hundred and thirty-five years ago, even on the first occupied tracts
of land. Farm-life was one continuous drudgery. The early set-
tlers had few comforts and conveniences, and knew little of labor-
saving machinery. To have a horse, wagon, plow% one or two
cows, a saw, axe, a few tools, as augers, a draw-knife, square, etc.,
and a hundred broad acres, more or less, made the stout-hearted
and ready-handed German pioneer feel as independent and con-
tented as the most flourishing farmers are now with all their
cleared lands and modern conveniences. There was freedom and
novelty and pleasure in their new life, and they rejoiced whenever
they thought of the restraints and despotism from which they had
escaped. They were now in a land of promise and opportunity,
where they could make themselves comfortable homes. They did

The Gernhardt Family History. 29

not wish for things of which they had no knowledge, and thev did
not see their effects and snrroundings as w^e regard them now.
Though none of us may wish to hve and struggle as they did, yet
we must admit that in a broad sense they were just as happy as
w^e are now.

The first act of our forefather after he had made a sufficient
clearing on his claim doubtless was to construct a cabin of logs,
and to fill up the interstices with sticks and mud. The floor, if not
at first merely of clay pounded down smooth and hard, was proba-
bly made of hewn plank, and the roof may even have been thatched
with long straw, but later on laid wdth boards or split shingles,
and the heavy doors were hung on big wooden hinges. There
were probably two rooms on the ground floor, and a half-story loft
above, where the children slept when old enough to climb up the
stairs, or ladder. In the kitchen, in the partition wall, we think
we see an immense fire-place, constructed in a massive stone chim-
ney, where the cooking was done, and, if it could be had, a swing-
ing iron crane from which to suspend the kettles over the fire.
The fire was produced with steel, flint and punk, as matches were
then not yet invented. Until prepared to make tallow candles,
they burnt hog's lard, or the fat of sonje wild animals, in little
boat-shaped iron or tin lamps ; or perhaps at first used pitch-pine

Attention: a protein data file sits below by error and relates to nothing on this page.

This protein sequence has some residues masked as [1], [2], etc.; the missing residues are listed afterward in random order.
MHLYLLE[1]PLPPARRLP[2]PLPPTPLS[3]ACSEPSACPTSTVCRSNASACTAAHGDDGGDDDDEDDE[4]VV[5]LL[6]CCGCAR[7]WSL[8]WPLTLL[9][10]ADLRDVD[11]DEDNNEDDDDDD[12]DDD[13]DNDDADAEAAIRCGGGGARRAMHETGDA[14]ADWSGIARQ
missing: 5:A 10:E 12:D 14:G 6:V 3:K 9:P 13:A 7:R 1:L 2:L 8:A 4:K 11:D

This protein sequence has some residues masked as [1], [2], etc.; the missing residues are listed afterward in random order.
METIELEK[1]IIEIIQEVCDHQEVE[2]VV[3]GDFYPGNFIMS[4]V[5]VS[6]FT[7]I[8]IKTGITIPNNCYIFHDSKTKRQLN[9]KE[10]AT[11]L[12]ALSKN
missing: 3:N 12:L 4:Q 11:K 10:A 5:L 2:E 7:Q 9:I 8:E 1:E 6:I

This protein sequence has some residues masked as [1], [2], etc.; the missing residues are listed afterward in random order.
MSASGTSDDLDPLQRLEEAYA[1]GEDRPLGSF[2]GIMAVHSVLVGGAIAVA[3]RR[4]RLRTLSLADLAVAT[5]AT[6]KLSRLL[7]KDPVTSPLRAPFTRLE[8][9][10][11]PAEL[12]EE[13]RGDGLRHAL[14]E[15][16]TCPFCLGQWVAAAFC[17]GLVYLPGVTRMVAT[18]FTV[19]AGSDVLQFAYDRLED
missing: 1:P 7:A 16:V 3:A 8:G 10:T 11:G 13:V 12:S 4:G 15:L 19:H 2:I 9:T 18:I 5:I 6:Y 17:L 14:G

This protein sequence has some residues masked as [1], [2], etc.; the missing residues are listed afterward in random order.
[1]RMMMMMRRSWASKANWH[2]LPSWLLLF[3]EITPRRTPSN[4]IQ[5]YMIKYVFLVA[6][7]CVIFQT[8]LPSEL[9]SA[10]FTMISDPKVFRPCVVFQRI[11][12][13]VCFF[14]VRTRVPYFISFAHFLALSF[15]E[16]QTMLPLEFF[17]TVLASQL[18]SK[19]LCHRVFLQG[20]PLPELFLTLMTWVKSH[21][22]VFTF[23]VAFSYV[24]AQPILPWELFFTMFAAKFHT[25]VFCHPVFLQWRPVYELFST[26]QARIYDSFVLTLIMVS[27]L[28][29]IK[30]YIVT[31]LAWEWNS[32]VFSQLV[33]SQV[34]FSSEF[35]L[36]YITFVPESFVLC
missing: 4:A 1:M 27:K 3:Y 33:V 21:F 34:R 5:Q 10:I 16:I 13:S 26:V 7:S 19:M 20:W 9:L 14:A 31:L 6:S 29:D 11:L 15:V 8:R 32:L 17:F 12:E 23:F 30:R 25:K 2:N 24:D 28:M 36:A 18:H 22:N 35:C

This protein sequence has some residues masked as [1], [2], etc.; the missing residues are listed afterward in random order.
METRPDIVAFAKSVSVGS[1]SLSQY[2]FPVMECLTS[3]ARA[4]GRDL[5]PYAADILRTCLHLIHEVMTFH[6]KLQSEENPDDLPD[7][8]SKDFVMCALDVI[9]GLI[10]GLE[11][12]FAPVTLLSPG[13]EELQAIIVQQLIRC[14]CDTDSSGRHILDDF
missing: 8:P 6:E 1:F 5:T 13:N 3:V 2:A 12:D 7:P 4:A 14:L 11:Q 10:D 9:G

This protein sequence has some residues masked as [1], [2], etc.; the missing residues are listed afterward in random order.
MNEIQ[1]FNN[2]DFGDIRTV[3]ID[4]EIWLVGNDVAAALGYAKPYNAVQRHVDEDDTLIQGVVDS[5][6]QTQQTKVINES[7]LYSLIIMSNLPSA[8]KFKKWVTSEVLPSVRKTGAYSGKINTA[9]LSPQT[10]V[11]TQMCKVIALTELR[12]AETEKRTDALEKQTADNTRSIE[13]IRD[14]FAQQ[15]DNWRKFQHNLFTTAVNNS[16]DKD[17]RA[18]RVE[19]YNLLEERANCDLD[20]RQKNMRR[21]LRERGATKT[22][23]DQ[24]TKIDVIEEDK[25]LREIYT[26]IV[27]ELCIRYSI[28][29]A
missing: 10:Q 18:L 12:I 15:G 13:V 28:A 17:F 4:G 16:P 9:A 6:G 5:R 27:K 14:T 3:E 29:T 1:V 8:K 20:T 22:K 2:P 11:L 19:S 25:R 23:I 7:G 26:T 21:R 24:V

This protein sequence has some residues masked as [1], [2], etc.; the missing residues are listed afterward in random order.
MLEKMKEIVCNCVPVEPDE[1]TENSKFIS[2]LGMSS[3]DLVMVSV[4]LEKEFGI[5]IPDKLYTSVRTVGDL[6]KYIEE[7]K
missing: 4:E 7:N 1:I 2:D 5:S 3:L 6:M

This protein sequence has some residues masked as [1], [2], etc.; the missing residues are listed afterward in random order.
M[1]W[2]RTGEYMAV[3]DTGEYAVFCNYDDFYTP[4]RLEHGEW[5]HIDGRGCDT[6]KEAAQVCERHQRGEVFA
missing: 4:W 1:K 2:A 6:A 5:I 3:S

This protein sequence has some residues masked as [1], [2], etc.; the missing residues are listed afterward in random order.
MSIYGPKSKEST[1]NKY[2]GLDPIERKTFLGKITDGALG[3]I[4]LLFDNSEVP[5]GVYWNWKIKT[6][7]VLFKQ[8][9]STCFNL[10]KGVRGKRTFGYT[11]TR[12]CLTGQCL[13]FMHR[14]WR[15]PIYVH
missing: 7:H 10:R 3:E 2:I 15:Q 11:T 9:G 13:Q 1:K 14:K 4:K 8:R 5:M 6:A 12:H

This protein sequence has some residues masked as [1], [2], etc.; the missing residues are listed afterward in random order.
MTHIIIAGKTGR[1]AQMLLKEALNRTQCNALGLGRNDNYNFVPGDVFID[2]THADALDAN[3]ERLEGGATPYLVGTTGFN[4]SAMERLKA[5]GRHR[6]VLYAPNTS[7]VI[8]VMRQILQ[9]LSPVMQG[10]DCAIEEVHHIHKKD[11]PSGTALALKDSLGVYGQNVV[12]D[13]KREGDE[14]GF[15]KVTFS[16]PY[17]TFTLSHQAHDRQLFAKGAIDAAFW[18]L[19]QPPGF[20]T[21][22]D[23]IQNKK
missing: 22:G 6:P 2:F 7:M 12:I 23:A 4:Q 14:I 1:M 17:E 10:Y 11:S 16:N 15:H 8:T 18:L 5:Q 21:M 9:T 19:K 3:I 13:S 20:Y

knots and splinters to make light. But they did not want light
very long, as they had no daily papers to read, and the general
habit was to retire early, and enjoy sound and refreshing sleep
after working hard all day. For sweeping Rosine had splint-
brooms made of hickory saplings. For coffee they substituted
roasted beech nuts, chestnuts, peas, rye, or corn. X'o time was
lost in planting an orchard, and as soon as they had apples then
came the greatly esteemed luxury of cider, apple-butter, dried
apples, apple pie, and — foolish Esau, to give his birthright for a
beef-steak, if he could have had — "Schnits and Knepp."

There were various other victuals that the German emigrants
had been accustomed to in the J'adcrland that they soon provided
themselves here. "Sauerkraut," for instance, was regarded as
being very nearly one of the necessities of life. People of other

30 The Gernhardt Family History.

nationalities were wont to turn up their noses when they smelt of
it, or even sometimes when it was mentioned, — we think Horace
Greely once contemptuously termed it pickled lucDiiire, — but it is
now becoming a very respectable dish, and is quite in demand
among the refined of other races. It is often pronounced un-
wholesome, but we have frequently known invalids crave it and
eat it freely and feel comfortable, when other food would distress
them. And there is "Pan-Haas" (in English, "Scrapple," or, as
often called, "Pan-Rabbit"), a favorite dish in every Ger-
man household, and now eaten by almost everybody. And who,
that knows what is good, don't like "Smear-Case!" Indeed,
there are many other things that other people have learned from
the provident and straightforward Germans. And I imagine
that jNIother Rosine — I just now think I can see her at work'm
her humble cabin, a stout, healthy, rosy-cheeked, kind-hearted
woman — was an excellent cook, and a good, cleanly housekeeper,
as this is exactly what the majority of German women were, and
now are.

The furniture of our ancestors was doubtless at first of the sim-
plest descrption, most of it very likely made by Heinrich himself.
A great-granddaughter now living in Lehigh County has a rock-
ing-chair that she says her father willed to her as the chair made
by his grandfather (Heinrich), and this is unquestionable evi-
dence that our forefather possessed considerable mechanical apt-
ness. Later on, as prosperity permitted, and the family increased,
various unpretentious conveniences were added to the household
outfit. What an event in their plain, simple and economical do-
mestic life when they became the happy possessors of a stove !
Think of it ! A stove ! And no doubt it was one of the old-